Stock Market Solutions To Irrational Exuberance
The teacher sits at her desk, grading test results. A blonde charismatic kid who finishes every test first didn’t answer many questions right, but the teacher scribbles A+ on the paper anyway. There’s a new kid at the front. He gets half the questions right, but he looks a bit like the teacher’s Mensa-level nephew, so he gets an A+ too.
Now on a roll, the teacher gifts every kid a score far above the merit weight. Month after month, the teacher does the same thing. Some of the parents say, “My kid’s a genius.” But the wise ones know better. They wonder, “What kind of carnage will we face at home when my child’s grade, once again, is a reflection of achievement?” It’s much the same with stocks today.
Former Federal Reserve Chairman, Alan Greenspan, popularized the term, “Irrational Exuberance” in 1996. He meant that stocks were priced sky-high compared to their corporate earnings. The S&P 500 had a CAPE (Cyclically-Adjusted-Price-To-Earnings) ratio of about 25 times earnings.
Historically, U.S. stocks trade at an average CAPE ratio of about 16 times earnings. But CAPE levels shift. For example, stock prices punched far above their weight in the late 1920s. It was a period that writer, F. Scott Fitzgerald called, The Jazz Age. People partied and danced, Jay Gatsby style, while the CAPE ratio soared to 30 times earnings.
After the 1929 stock market crash, people were more cautious. To bring the analogy back to the classroom teacher, from 1930 to about 1955, she gave C+ letter grades to kids who scored 98 percent. It wasn’t until the 1960s when exuberance arrived again, fueled by a surge in technology stocks.
In the late 1950s, a young Warren Buffett started a limited partnership that he ran much like a hedge fund. He earned spectacular returns, but by the late 1960s, he decided to close shop. Stock prices had risen far faster than business earnings and he said he couldn’t find reasonably priced stocks. In 1969, he gave the investors’ money back with the CAPE ratio sitting at about 24 times earnings.
Yale Economics professor, Robert Shiller, found that when CAPE ratios greatly exceed their long-term average (about 16 times earnings) stocks usually perform badly in the decade ahead.
Ten years after Buffett closed his limited partnership in 1969, a box of Cheerios would have beaten U.S. stocks. And that’s no joke. Imagine if you had $200 in 1969. You decided to invest $100 in a diversified basket of U.S. stocks that equaled the return of the S&P 500. With the other $100, you bought multiple boxes of breakfast cereal. Ten years later, in 1979, you sell the stocks and the stale cereal (nobody complained until after they ate them). The “investment” in the cereal matched inflation…and that trounced the S&P 500. After inflation, the S&P 500 dropped its buying power by about 25.39 percent, including all reinvested dividends.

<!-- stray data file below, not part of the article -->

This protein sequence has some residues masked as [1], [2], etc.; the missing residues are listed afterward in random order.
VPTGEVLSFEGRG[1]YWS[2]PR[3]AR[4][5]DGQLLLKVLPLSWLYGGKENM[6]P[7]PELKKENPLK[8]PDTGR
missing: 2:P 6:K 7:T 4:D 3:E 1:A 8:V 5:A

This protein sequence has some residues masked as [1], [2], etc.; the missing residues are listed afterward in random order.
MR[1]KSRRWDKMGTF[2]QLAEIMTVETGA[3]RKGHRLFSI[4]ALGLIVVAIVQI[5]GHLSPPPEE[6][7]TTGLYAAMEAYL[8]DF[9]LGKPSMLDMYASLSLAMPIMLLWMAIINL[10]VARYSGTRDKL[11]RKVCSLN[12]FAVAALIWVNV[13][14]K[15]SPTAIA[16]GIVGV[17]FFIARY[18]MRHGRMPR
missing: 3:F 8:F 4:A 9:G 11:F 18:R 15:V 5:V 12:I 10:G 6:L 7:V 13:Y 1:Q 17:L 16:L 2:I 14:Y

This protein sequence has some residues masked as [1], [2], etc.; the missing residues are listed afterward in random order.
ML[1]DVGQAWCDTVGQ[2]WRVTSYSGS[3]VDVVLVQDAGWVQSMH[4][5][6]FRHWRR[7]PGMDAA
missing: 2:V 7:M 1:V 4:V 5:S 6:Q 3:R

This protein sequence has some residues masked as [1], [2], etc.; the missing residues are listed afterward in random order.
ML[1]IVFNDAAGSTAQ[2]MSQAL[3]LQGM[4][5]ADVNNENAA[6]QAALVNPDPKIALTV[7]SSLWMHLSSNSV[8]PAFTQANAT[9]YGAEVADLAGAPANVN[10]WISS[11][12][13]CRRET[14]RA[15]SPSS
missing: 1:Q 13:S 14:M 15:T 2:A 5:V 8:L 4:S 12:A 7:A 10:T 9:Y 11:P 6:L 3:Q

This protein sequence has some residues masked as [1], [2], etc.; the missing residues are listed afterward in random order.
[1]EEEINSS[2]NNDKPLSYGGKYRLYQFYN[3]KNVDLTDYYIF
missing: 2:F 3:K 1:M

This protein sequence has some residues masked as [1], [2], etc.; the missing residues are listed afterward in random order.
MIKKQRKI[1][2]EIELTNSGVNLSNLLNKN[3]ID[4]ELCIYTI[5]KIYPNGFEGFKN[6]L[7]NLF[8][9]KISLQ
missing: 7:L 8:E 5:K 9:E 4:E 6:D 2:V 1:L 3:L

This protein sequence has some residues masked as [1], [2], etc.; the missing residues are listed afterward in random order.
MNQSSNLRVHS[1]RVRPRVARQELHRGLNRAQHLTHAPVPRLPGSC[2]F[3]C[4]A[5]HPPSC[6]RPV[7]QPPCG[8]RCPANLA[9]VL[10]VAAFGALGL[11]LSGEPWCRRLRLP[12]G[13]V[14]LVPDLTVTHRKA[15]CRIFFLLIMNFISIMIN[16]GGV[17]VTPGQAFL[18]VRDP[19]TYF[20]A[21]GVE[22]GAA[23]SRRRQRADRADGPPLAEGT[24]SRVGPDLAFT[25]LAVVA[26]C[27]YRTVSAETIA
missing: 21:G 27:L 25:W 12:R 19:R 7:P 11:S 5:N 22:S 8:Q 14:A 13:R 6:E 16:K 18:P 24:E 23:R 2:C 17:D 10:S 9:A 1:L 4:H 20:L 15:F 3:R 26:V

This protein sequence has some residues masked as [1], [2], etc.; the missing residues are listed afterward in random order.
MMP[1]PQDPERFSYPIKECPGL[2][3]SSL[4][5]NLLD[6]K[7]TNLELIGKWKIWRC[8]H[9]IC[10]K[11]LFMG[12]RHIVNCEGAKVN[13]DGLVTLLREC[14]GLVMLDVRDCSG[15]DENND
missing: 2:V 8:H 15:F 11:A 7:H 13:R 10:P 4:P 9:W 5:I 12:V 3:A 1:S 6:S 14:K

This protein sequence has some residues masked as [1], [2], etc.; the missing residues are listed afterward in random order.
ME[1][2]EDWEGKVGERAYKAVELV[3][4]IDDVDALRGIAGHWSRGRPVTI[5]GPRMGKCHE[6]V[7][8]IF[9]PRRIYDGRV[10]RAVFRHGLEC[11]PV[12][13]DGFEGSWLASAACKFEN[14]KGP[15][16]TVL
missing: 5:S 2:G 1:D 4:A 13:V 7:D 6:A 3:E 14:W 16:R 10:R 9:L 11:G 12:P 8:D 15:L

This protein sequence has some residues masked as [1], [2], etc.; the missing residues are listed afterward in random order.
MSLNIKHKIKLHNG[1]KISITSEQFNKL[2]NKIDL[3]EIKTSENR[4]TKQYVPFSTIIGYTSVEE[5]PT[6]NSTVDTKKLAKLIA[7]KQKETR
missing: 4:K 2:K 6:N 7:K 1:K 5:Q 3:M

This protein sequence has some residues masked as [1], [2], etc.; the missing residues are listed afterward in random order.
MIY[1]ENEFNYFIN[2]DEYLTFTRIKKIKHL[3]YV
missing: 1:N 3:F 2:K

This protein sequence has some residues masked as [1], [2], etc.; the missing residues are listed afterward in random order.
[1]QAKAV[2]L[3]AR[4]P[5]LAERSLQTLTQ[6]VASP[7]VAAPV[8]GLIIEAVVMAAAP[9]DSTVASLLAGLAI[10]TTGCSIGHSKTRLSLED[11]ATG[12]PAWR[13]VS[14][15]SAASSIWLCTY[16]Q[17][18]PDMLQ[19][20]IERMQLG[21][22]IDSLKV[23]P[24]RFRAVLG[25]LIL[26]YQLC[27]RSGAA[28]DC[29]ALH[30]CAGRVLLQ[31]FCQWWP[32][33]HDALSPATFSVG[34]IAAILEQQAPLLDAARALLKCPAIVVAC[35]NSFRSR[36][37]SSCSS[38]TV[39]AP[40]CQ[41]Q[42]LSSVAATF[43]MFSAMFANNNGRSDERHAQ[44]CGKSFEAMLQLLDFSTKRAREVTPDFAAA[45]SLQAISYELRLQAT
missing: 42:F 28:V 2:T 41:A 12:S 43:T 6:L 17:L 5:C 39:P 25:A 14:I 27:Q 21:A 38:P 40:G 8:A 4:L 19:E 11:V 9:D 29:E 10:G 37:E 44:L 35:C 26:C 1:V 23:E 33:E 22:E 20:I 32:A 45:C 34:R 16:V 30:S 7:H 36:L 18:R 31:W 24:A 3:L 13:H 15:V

High Stock Prices Precipitate a Low Decade Return
The CAPE ratio is the most reliable indicator of future decade-long returns. When stocks are priced far below its long-term average, stocks typically soar in the decade ahead. When stocks are priced far above the long-term CAPE average, a poor decade almost always lies ahead.
On January 13, 2021, U.S. stocks hit a nosebleed CAPE ratio of 34.63 times earnings. That might tempt some investors to sell stocks for gold, bonds or cash. But here’s why we shouldn’t speculate. Former Federal Reserve Chairman, Alan Greenspan was (and still is) a really smart guy. In 1996, when he referred to market levels as irrationally exuberant, they traded at a CAPE ratio of 25 times earnings. The decade that followed saw a lot of volatility, including the market crash in 2001. But over the ten-year period from January 1996 to January 2006, U.S. stocks avenged their defeat to breakfast. After an adjustment for inflation, they gained 89.73 percent.
When High Prices Didn’t Slow Down Stocks
When it comes to investing, anything can happen. Stocks will often be priced far higher than they should. But nobody can see the future. That’s why investors shouldn’t speculate. They should maintain a diversified low-cost portfolio of U.S. stocks, developed international stocks, emerging market stocks and bonds. They should maintain a consistent allocation and rebalance (if needed) once a year. Such a portfolio will beat the pants off most speculators. After all, investing isn’t a sprint. It’s an ultra-marathon that will grade each investor on their long-term patience.
Andrew Hallam is a Digital Nomad. He’s the author of the bestseller, Millionaire Teacher and Millionaire Expat: How To Build Wealth Living Overseas
Swissquote Bank Europe S.A. accepts no responsibility for the content of this report and makes no warranty as to its accuracy of completeness. This report is not intended to be financial advice, or a recommendation for any investment or investment strategy. The information is prepared for general information only, and as such, the specific needs, investment objectives or financial situation of any particular user have not been taken into consideration. Opinions expressed are those of the author, not Swissquote Bank Europe and Swissquote Bank Europe accepts no liability for any loss caused by the use of this information. This report contains information produced by a third party that has been remunerated by Swissquote Bank Europe.
Please note the value of investments can go down as well as up, and you may not get back all the money that you invest. Past performance is no guarantee of future results.